Processes Influencing Carbon Cycling: Observations of the Lower limb of the Antarctic Overturning (PICCOLO)
Principal Investigator: Prof Karen Heywood, University of East Anglia
Co-PI: Tom Bell, Plymouth Marine Laboratory
This PICCOLO proposal has been prepared in response to the NERC Announcement of Opportunity issued on 7th October 2016 for research under a new targeted strategic programme on the Role of the Southern Ocean in the Earth System (RoSES).
The overarching objective of the RoSES research programme is to provide the scientific basis to inform international climate policy on the role of the Southern Ocean carbon system in 21st century global climate change. We propose to build on the large-scale, physics-focussed NERC National Capability programme ORCHESTRA, by focussing on the biological and biogeochemical components of the Southern Ocean system.
PICCOLO addresses RoSES Challenge 2. Our goal is to quantify the crucial processes that determine carbon cycling in the lower limb of the Southern Ocean overturning circulation, with two deliverables:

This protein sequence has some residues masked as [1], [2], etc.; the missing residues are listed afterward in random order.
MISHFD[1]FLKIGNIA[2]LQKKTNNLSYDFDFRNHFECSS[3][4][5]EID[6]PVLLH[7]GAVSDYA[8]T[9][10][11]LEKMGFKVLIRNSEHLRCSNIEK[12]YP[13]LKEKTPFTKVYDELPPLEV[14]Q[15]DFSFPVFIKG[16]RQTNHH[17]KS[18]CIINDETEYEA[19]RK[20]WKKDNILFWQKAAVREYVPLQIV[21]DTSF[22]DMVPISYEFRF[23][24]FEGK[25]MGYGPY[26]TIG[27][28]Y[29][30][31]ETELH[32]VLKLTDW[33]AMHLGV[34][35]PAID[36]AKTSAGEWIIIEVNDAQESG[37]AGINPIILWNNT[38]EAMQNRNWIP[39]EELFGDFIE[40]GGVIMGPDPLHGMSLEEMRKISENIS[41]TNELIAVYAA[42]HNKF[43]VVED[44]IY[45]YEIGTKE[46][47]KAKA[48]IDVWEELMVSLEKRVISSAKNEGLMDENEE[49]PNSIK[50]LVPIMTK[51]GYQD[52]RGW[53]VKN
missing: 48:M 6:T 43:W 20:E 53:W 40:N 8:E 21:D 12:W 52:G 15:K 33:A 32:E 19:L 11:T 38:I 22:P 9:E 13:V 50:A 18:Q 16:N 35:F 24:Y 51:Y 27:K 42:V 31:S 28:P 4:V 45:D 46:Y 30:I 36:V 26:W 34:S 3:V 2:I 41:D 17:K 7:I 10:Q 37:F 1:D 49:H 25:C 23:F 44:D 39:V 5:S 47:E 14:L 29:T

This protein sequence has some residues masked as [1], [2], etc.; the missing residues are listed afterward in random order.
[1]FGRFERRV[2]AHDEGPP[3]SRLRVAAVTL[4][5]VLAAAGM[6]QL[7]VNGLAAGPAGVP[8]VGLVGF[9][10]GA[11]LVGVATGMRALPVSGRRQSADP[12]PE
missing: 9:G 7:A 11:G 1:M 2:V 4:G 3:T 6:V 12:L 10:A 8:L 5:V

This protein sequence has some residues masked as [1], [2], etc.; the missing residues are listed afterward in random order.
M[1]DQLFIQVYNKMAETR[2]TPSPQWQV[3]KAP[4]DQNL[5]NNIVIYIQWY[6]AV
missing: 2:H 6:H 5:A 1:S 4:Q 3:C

(i) Definition and quantification of the key processes controlling the rate of carbon uptake in the lower limb of the Southern Ocean overturning circulation;
(ii) Mechanistic understanding of those key processes, and a roadmap for their parameterisation in climate-scale models.
The specific objectives of PICCOLO are to:
(i) Obtain first-of-a-kind, systematic, year-round measurements of the processes controlling the rate of carbon uptake in the lower limb of the Southern Ocean overturning circulation;
(ii) Use these observations to define the key processes that must be correctly characterised in models of the SO carbon system, quantify their contribution to the system’s efficiency, and assess how models must represent their mechanistic operation.